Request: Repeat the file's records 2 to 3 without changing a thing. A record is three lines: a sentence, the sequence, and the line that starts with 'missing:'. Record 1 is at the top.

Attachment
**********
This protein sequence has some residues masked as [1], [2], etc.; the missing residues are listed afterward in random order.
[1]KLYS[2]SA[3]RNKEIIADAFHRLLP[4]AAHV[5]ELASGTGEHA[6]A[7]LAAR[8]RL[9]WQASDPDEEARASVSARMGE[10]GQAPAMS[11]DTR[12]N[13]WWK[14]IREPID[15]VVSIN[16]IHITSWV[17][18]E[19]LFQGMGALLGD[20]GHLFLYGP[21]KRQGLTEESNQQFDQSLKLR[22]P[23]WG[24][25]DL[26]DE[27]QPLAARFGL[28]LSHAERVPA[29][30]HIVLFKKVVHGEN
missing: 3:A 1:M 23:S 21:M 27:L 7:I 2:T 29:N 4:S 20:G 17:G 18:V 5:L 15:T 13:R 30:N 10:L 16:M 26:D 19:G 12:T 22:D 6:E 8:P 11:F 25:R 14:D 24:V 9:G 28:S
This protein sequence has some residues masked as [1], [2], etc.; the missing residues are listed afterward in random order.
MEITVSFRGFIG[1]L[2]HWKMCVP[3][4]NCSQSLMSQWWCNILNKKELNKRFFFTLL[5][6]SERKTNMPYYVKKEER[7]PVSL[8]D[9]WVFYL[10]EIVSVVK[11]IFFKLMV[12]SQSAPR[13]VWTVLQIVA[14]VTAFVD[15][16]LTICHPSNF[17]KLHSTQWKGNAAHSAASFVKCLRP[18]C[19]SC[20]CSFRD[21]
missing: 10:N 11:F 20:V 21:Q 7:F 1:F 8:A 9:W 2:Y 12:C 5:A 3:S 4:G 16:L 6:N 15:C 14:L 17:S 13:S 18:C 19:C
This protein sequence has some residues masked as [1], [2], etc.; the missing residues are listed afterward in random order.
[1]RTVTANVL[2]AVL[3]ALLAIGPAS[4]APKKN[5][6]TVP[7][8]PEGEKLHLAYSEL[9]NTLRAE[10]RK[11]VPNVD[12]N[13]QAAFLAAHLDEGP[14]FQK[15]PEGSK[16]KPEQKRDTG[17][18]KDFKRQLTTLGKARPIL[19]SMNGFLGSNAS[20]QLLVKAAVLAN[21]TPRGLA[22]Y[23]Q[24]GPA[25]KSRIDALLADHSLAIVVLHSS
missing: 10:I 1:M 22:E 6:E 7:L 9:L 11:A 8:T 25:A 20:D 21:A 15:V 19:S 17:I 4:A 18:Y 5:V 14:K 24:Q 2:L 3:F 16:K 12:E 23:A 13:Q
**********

This protein sequence has some residues masked as [1], [2], etc.; the missing residues are listed afterward in random order.
MEITVSFRGFIG[1]L[2]HWKMCVP[3][4]NCSQSLMSQWWCNILNKKELNKRFFFTLL[5][6]SERKTNMPYYVKKEER[7]PVSL[8]D[9]WVFYL[10]EIVSVVK[11]IFFKLMV[12]SQSAPR[13]VWTVLQIVA[14]VTAFVD[15][16]LTICHPSNF[17]KLHSTQWKGNAAHSAASFVKCLRP[18]C[19]SC[20]CSFRD[21]
missing: 10:N 11:F 20:V 21:Q 7:F 1:F 8:A 9:W 2:Y 12:C 5:A 3:S 4:G 16:L 6:N 15:C 14:L 17:S 13:S 18:C 19:C
This protein sequence has some residues masked as [1], [2], etc.; the missing residues are listed afterward in random order.
[1]RTVTANVL[2]AVL[3]ALLAIGPAS[4]APKKN[5][6]TVP[7][8]PEGEKLHLAYSEL[9]NTLRAE[10]RK[11]VPNVD[12]N[13]QAAFLAAHLDEGP[14]FQK[15]PEGSK[16]KPEQKRDTG[17][18]KDFKRQLTTLGKARPIL[19]SMNGFLGSNAS[20]QLLVKAAVLAN[21]TPRGLA[22]Y[23]Q[24]GPA[25]KSRIDALLADHSLAIVVLHSS
missing: 10:I 1:M 22:E 6:E 7:L 9:L 11:A 8:T 25:A 20:D 21:A 15:V 19:S 17:I 4:A 18:Y 5:V 14:K 24:Q 2:L 3:F 16:K 12:E 23:A 13:Q